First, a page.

Love is a concept that has captivated the imagination and inspired artists throughout the ages. The term is often used to describe a romantic and intimate relationship with another person, but it can also refer to other types of relationships, such as companionable or platonic love, or the loving care for an animal. However, the exact definition of love varies from one individual to the next. Some people may know if they’re in love right away, while others take months or even years to figure it out.
Some researchers, such as Paul Ekman, argue that love isn’t actually an emotion, but a complex motivator. However, many other scientists agree that the feelings associated with love are measurable and can be observed in biological and behavioral responses. For example, a person in love will likely smile when thinking about the other person and may feel an internal warmth that radiates from the heart. They will also feel a strong desire to spend time with that person, even when there are other things they could be doing.
The dictionary describes love as a feeling of deep affection for another arising out of kinship or personal ties. The Cambridge dictionary offers a more specific definition, describing it as “to like someone very much and be romantically and sexually attracted to them or to have strong feelings of liking a friend or person in the family.” But while love can feel overwhelming, it’s important to remember that it isn’t necessarily an intense, immediate sensation. In fact, most of us experience it over a period of time.
There are three phases to falling in love, according to researcher Helen Fisher. The first, lust, is governed by the sex hormones estrogen and testosterone, which trigger a rush of physical emotions. The second phase, attraction, is characterized by the release of dopamine and norepinephrine, which cause feelings of euphoria and energy. Finally, the third phase, attachment, is triggered by the release of oxytocin and vasopressin, which promote bonding and long-term commitment. However, not all forms of love contain all three stages, and some people fall out of love after only experiencing lust or attraction.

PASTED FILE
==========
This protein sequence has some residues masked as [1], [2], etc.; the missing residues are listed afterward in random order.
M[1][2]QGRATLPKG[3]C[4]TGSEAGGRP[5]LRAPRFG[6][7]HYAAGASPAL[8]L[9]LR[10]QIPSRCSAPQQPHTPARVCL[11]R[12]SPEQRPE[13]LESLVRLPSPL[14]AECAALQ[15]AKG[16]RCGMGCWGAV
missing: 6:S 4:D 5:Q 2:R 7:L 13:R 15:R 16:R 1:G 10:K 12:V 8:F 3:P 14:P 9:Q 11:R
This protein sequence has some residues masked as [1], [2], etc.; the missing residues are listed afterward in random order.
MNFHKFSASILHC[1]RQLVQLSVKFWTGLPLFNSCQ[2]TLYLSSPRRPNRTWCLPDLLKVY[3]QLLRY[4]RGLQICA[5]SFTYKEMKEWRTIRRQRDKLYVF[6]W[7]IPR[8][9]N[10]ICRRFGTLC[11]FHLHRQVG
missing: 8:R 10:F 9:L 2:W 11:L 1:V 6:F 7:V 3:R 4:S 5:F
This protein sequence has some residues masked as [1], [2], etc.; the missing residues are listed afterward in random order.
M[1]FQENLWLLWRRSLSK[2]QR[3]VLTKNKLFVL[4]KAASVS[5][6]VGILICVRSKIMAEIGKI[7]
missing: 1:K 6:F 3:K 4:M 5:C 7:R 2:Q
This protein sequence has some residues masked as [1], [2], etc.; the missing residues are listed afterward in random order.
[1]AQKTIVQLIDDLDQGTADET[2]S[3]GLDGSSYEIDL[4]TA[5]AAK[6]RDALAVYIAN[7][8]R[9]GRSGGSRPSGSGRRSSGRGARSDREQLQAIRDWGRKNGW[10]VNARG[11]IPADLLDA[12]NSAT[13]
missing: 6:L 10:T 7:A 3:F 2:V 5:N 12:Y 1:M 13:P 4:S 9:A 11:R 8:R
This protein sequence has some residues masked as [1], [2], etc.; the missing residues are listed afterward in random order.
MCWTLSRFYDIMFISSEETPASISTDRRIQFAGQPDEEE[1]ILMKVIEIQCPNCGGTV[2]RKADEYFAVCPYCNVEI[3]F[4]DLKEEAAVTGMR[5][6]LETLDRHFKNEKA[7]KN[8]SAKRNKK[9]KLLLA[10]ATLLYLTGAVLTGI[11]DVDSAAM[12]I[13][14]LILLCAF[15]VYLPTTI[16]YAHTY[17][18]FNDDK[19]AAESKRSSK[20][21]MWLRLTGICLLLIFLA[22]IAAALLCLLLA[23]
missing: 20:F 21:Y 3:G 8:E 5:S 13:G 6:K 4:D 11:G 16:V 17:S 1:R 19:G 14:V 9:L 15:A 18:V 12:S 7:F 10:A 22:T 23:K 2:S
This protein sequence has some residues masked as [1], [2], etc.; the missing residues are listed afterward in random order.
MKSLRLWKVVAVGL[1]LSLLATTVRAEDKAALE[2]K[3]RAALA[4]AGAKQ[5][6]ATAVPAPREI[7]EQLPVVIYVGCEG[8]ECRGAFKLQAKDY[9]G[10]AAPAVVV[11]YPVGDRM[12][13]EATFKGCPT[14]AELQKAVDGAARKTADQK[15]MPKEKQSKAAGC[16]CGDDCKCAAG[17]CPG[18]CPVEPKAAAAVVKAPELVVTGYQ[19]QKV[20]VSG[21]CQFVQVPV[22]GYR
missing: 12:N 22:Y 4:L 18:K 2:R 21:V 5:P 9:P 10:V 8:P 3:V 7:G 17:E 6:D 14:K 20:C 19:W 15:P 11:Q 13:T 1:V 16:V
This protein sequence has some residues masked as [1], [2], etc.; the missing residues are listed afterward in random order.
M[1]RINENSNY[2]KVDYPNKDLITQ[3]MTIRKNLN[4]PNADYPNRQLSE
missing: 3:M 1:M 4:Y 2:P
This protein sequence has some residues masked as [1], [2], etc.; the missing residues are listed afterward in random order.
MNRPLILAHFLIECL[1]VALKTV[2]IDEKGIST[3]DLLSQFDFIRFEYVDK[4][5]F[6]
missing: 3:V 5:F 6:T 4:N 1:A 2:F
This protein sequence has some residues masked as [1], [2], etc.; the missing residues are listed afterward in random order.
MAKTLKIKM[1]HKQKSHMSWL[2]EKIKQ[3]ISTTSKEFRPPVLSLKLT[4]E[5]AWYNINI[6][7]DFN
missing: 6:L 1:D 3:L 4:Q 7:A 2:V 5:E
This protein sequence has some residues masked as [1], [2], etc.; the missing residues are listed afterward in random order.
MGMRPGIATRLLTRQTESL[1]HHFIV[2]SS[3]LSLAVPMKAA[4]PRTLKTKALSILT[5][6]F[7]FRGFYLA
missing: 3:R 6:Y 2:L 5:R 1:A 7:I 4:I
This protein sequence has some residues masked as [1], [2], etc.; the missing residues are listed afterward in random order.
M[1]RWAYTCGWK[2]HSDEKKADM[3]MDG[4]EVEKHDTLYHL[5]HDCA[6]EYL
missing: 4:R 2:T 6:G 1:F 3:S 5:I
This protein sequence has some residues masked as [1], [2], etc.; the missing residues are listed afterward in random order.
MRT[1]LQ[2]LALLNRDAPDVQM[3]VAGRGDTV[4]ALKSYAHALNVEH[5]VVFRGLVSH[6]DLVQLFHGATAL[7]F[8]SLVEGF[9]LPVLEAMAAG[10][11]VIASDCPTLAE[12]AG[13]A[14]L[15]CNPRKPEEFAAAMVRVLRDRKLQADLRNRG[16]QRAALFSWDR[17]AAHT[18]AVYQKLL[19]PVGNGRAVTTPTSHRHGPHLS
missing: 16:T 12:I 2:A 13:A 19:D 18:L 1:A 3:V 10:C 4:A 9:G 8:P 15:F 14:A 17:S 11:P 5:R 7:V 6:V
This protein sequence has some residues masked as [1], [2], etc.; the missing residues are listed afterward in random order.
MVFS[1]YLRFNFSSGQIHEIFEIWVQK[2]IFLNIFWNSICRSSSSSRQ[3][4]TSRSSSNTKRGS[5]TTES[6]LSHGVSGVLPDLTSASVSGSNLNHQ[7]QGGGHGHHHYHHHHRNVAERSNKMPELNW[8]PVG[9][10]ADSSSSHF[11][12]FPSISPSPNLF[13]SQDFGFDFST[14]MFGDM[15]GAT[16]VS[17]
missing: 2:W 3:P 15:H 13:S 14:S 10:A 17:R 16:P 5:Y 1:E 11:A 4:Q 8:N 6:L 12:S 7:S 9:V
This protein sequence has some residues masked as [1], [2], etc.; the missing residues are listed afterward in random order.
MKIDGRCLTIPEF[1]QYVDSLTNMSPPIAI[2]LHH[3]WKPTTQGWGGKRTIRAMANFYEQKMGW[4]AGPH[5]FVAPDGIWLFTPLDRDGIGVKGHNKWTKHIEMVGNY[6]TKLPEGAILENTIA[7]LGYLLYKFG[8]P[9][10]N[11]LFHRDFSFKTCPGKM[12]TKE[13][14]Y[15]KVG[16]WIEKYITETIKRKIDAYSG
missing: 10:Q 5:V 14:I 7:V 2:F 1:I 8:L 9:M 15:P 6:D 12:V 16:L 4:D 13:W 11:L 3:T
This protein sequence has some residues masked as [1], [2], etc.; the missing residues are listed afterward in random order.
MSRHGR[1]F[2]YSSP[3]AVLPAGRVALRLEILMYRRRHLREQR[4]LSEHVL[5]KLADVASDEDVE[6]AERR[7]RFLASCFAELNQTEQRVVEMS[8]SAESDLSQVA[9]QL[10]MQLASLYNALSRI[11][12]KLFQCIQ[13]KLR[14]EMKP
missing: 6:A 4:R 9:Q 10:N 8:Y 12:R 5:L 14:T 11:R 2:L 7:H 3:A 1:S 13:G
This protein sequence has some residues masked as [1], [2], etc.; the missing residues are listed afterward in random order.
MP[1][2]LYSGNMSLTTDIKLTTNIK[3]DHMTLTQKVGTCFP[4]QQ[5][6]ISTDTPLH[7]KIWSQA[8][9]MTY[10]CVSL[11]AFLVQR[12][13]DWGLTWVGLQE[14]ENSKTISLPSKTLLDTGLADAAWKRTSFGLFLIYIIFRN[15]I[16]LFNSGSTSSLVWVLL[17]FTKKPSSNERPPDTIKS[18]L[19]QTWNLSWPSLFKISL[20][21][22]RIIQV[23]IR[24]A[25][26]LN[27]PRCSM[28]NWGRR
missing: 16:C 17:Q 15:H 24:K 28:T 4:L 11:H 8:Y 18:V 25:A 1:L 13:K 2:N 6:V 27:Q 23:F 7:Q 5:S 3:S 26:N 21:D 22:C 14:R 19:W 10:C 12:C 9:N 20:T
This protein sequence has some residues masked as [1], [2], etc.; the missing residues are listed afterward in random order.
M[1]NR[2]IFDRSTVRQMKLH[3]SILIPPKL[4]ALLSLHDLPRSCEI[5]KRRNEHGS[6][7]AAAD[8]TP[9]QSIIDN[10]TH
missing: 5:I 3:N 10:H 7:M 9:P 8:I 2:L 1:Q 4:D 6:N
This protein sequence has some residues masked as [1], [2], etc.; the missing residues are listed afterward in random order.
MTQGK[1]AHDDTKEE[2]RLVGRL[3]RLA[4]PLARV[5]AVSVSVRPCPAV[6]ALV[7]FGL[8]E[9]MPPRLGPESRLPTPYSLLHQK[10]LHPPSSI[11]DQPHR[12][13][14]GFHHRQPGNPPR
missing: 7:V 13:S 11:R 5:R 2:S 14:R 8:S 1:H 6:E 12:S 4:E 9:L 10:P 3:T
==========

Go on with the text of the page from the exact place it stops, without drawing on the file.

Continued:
The key to knowing if you’re in love is to pay attention to the small, everyday ways that this person makes you feel. You should also be willing to make the necessary changes in your relationship, such as compromising or prioritizing spending time together. If you’re still unsure, don’t worry – most of the time, your gut will let you know!
AUTHOR: Dr. Jessica Kang is a psychologist at the University of Sydney. She has written articles for the Conversation AU, SBS, the Sydney Morning Herald and the Huffington Post. She is also the author of The Confident Woman’s Guide to Self-Esteem. Find her on Facebook and Instagram.
This article is republished with permission from The Conversation AU. The original article can be found here.
Deakin University provides funding as a member of The Conversation AU.